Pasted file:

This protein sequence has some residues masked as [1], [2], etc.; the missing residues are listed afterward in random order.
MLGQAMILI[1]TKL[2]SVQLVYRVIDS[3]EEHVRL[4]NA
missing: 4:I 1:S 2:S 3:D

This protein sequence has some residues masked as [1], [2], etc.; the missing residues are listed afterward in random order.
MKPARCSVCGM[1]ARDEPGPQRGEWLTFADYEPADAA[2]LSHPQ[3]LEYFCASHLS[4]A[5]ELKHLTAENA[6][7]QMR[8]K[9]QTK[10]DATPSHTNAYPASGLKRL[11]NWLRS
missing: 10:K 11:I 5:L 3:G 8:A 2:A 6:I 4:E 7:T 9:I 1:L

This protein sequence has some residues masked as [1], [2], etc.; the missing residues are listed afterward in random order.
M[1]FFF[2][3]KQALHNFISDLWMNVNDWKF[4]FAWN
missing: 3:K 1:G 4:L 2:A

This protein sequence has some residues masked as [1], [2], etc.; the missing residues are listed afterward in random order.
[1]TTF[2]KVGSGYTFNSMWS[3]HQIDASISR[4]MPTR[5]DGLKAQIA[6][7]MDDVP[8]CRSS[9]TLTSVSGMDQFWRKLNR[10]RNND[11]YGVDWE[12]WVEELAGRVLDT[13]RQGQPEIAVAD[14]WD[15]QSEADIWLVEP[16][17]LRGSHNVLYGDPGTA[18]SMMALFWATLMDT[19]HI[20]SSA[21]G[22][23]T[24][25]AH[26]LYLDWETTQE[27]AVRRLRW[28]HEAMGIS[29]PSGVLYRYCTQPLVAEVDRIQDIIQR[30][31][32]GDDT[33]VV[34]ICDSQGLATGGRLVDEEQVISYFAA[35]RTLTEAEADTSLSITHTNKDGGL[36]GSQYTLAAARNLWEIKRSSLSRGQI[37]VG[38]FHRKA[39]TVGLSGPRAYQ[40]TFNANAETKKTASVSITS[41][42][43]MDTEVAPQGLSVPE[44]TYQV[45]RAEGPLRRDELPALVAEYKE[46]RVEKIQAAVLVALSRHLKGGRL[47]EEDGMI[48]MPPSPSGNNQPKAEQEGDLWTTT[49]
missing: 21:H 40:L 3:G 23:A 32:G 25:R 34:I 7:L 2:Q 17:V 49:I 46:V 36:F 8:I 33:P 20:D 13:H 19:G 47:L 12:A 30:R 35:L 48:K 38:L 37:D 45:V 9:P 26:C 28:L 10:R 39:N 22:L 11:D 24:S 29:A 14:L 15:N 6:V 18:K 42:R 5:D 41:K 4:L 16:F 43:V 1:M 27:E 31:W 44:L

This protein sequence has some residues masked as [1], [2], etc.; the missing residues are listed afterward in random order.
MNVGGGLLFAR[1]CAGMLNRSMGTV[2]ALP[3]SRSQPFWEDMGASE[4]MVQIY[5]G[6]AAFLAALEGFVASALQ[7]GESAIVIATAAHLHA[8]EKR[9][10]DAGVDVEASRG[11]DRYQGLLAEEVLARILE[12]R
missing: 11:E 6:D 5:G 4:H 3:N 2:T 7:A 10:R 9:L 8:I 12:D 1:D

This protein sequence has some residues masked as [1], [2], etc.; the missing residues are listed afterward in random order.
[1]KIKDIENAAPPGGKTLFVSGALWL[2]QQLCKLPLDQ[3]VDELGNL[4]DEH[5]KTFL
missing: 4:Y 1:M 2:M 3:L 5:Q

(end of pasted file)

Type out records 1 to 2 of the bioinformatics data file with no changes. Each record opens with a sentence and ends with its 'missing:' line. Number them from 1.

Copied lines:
This protein sequence has some residues masked as [1], [2], etc.; the missing residues are listed afterward in random order.
MLGQAMILI[1]TKL[2]SVQLVYRVIDS[3]EEHVRL[4]NA
missing: 4:I 1:S 2:S 3:D

This protein sequence has some residues masked as [1], [2], etc.; the missing residues are listed afterward in random order.
MKPARCSVCGM[1]ARDEPGPQRGEWLTFADYEPADAA[2]LSHPQ[3]LEYFCASHLS[4]A[5]ELKHLTAENA[6][7]QMR[8]K[9]QTK[10]DATPSHTNAYPASGLKRL[11]NWLRS
missing: 10:K 11:I 5:L 3:G 8:A 2:A 6:I 4:E 7:T 9:I 1:L